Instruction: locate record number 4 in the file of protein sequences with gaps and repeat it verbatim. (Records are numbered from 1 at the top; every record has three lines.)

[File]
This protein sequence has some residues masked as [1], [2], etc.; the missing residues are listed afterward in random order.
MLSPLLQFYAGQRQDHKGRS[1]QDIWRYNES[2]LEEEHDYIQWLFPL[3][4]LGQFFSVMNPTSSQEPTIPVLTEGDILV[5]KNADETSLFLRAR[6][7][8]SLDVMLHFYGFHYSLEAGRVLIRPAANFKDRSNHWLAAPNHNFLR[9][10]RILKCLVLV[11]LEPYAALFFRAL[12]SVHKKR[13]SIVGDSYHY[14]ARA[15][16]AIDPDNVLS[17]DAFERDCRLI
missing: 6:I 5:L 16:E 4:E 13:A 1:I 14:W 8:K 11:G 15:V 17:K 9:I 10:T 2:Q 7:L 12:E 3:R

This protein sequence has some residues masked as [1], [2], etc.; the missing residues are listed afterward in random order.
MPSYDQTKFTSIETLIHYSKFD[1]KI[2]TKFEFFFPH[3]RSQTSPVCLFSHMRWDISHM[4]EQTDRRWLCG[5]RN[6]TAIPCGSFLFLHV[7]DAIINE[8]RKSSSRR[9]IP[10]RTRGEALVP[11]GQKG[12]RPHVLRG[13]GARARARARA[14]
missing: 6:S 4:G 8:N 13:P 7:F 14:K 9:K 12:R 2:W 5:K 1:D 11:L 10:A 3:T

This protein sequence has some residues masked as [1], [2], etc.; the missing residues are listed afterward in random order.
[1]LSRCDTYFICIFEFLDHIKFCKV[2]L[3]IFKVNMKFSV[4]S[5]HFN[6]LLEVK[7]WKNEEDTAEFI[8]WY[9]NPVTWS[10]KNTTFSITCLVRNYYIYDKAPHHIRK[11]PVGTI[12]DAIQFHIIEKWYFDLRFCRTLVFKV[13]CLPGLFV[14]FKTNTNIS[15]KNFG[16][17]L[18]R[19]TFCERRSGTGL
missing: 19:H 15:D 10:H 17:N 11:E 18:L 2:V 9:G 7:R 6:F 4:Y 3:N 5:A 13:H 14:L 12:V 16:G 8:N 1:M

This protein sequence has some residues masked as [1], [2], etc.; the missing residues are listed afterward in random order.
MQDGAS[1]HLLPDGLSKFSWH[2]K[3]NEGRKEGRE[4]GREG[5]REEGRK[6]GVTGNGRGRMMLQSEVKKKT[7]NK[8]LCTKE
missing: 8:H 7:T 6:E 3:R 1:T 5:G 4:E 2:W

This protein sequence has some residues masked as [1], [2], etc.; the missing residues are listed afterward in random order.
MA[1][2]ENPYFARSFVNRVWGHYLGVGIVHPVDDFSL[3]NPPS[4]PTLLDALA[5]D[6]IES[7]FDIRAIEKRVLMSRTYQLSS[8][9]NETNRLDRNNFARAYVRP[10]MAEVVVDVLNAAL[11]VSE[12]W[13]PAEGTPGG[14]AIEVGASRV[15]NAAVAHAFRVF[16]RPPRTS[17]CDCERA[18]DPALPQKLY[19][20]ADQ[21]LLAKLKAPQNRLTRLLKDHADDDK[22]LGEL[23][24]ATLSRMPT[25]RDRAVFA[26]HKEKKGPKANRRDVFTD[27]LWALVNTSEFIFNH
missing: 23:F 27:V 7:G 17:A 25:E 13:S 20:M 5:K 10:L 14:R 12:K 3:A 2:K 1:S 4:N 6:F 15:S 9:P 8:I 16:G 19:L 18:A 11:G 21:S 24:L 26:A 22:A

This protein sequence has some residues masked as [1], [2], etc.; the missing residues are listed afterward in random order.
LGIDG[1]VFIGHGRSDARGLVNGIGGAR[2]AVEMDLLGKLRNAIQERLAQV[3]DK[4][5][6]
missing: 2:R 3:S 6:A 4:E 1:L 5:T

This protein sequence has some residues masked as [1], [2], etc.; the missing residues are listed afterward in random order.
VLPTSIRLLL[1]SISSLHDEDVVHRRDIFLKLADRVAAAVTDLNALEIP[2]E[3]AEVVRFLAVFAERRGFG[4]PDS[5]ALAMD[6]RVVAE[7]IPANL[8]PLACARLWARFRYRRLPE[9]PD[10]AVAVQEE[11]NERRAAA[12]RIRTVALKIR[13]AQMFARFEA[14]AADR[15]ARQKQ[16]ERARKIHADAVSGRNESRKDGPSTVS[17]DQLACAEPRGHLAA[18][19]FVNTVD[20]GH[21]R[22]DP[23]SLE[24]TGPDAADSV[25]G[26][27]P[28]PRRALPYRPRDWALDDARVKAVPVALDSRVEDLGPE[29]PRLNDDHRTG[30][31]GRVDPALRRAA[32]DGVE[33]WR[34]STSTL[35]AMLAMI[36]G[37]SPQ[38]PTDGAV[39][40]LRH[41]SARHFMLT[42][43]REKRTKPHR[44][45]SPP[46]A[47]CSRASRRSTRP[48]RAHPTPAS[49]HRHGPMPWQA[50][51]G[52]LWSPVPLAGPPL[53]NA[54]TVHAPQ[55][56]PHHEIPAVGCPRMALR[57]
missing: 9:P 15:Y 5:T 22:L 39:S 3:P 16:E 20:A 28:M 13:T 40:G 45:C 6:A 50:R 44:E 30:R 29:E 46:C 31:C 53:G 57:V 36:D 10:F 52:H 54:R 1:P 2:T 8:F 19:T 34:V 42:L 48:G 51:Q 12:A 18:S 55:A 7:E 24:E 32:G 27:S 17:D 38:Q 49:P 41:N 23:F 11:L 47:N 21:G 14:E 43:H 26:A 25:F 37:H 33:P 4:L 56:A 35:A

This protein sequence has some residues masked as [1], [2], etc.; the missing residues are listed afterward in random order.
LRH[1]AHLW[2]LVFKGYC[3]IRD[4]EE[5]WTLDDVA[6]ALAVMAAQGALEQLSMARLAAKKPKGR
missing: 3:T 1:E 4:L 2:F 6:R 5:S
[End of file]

This protein sequence has some residues masked as [1], [2], etc.; the missing residues are listed afterward in random order.
MQDGAS[1]HLLPDGLSKFSWH[2]K[3]NEGRKEGRE[4]GREG[5]REEGRK[6]GVTGNGRGRMMLQSEVKKKT[7]NK[8]LCTKE
missing: 8:H 7:T 6:E 3:R 1:T 5:G 4:E 2:W